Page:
Improving Emission Reduction Commitment

Jakarta, 25 June 2024 – To live up to the spirit of emission reduction declared globally through the Paris Agreement, the Nationally Determined Contributions (NDC) document has an important role in ensuring the achievement of the ambition to maintain the increase in earth’s temperature to no more than 1.5 degrees Celsius. Currently, countries that are signatories to the Paris Agreement are currently being asked to review and prepare the Second NDC to be submitted to the UNFCCC Secretariat, this is also being done by Indonesia.

With Indonesia’s current NDC, (enhanced NDC) it will result in an increase in the earth’s temperature of up to 2.5 – 2.9 degrees Celsius in 2030. Agriculture, Forestry and Land Use Analyst, Institute for Essential Services Reform (IESR), Anindita Hapsari said that in preparing the Second NDC (SNDC) the Indonesian government included a number of new aspects to make it more in line with the 1.5-degree Celsius target.

“Several new things that will be included in the Second NDC include the 2019 baseline agreement, the addition of the maritime sector in mitigation efforts, as well as the addition of the emission substance category in the form of HFC,” said Anin at the Media Briefing: Civil Society Recommendations for the Second Nationally Determined Contribution (SNDC) Indonesia.

Anindita continued, to ensure that the Second NDC is truly in line with the Paris targets, there are at least four factors that need to be considered in the NDC preparation process, namely increasing ambition, finance and fairness, credibility and transparency. If these four factors are implemented in the NDC preparation process, it is hoped that the resulting document will be more in line with the need to limit emissions in accordance with the Paris Agreement.

The energy sector, as one of the largest emission producing sectors, has received a lot of attention. On the other hand, the electricity sector is believed to be low-hanging fruit or a sector that will have high leverage when it has been decarbonized. For this reason, energy sector decarbonization strategies and action plans require precise calculations. A number of Civil Society Organizations (CSOs) who are members of the Climate Justice Coalition have prepared sectoral recommendations for the preparation of Indonesia’s second NDC, one of which is the energy sector.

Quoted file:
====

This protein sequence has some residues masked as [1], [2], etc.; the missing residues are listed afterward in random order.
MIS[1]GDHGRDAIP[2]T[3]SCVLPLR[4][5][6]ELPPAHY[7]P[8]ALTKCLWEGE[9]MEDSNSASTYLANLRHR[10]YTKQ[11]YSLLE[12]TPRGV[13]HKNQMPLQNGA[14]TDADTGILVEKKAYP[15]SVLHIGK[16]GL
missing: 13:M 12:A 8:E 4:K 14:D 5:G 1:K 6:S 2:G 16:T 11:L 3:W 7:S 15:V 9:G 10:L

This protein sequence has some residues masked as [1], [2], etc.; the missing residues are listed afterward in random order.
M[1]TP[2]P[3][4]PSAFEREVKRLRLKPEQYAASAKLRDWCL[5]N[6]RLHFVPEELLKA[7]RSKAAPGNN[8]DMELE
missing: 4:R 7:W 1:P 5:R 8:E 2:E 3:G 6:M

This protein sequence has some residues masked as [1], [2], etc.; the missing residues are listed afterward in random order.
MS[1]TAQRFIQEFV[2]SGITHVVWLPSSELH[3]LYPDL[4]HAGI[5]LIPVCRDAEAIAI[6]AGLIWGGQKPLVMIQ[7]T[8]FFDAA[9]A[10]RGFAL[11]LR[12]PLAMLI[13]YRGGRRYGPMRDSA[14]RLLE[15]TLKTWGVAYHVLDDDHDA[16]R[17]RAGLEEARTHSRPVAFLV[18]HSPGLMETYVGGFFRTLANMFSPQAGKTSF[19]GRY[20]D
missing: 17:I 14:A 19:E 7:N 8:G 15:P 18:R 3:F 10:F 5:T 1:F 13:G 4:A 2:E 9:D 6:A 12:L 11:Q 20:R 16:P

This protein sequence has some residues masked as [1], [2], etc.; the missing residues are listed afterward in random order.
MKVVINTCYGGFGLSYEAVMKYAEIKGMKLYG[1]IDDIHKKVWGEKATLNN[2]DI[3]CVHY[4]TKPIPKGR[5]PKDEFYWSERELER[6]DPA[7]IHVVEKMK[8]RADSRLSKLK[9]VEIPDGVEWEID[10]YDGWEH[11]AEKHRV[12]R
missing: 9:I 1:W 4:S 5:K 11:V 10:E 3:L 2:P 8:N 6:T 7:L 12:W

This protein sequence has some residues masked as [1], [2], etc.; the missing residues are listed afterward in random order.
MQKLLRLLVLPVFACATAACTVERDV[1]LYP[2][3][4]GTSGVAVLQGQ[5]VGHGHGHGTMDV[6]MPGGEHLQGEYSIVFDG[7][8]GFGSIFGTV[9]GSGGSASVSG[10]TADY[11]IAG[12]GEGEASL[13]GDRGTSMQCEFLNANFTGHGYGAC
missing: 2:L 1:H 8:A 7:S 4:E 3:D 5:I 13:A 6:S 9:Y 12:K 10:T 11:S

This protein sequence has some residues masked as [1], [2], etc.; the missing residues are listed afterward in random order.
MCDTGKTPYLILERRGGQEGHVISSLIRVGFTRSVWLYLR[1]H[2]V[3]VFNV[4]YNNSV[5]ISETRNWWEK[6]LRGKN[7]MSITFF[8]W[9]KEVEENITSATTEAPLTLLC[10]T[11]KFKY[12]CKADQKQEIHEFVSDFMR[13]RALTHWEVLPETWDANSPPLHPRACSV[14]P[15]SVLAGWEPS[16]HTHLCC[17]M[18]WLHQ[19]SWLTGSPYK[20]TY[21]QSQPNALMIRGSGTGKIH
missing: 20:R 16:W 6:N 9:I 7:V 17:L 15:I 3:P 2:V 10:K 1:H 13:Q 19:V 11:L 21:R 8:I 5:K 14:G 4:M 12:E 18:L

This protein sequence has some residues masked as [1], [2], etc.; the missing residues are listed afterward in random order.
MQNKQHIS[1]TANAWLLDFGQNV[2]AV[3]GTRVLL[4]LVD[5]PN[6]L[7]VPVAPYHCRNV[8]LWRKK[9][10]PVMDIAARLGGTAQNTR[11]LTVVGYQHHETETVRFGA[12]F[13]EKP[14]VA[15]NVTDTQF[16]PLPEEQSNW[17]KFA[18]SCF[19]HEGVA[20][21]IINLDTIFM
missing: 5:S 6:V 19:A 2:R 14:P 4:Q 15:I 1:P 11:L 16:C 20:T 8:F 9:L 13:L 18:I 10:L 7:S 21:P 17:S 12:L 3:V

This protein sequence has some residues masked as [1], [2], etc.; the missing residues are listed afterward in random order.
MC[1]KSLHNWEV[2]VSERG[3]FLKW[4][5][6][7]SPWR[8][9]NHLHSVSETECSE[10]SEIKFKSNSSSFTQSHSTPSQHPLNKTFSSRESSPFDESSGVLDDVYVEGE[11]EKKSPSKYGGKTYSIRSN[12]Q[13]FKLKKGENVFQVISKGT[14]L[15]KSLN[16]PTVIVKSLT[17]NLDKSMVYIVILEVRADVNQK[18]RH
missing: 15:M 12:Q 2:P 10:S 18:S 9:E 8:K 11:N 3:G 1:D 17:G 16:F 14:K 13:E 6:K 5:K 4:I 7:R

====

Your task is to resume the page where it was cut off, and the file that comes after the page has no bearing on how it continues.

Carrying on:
Akbar Bagaskara, IESR Power Sector Analyst, one of the authors of the sectoral recommendations, stated that one of the recommendations for mitigation action in the energy sector is to change the target indicator from previously being installed capacity to energy mix.

“We recommend this because the same installed capacity, for example 10 GW of solar (solar) and 10 GW of hydro, will produce different energy output, as a result the emissions produced will also be different. So, what will be the benchmark in the future is the amount of emissions reduced,” explained Akbar.

Akbar also emphasized the need to align emissions reduction targets across sectors. The energy sector emission reduction strategy will be related to the Agriculture, Forestry and Other Land Use (AFOLU) sector. So there needs to be clear boundaries for each sector in utilizing resources so that they do not harm each other.

From the AFOLU sector, there is a big opportunity to reduce emissions by creating strong legal umbrella regulations for Indonesia’s natural forests.

Yosi Amalia, Forest and Climate Program Officer, Yayasan Madani Berkelanjutan said that there are 9.7 million ha of natural forests that have not been protected by regulations, and this could be an opportunity for Indonesia to produce a stronger and more ambitious NDC.

“In addition to strong regulations for natural forests, in the AFOLU sector the government must also expand and strengthen community-based forest management,” added Yosi.

Yosi also explained that the Second NDC must be able to ensure a social and environmental safeguard framework in the energy transition, investment and carbon economic value. Through the implementation of NDC, ecological, social and economic resilience must be ensured in society.

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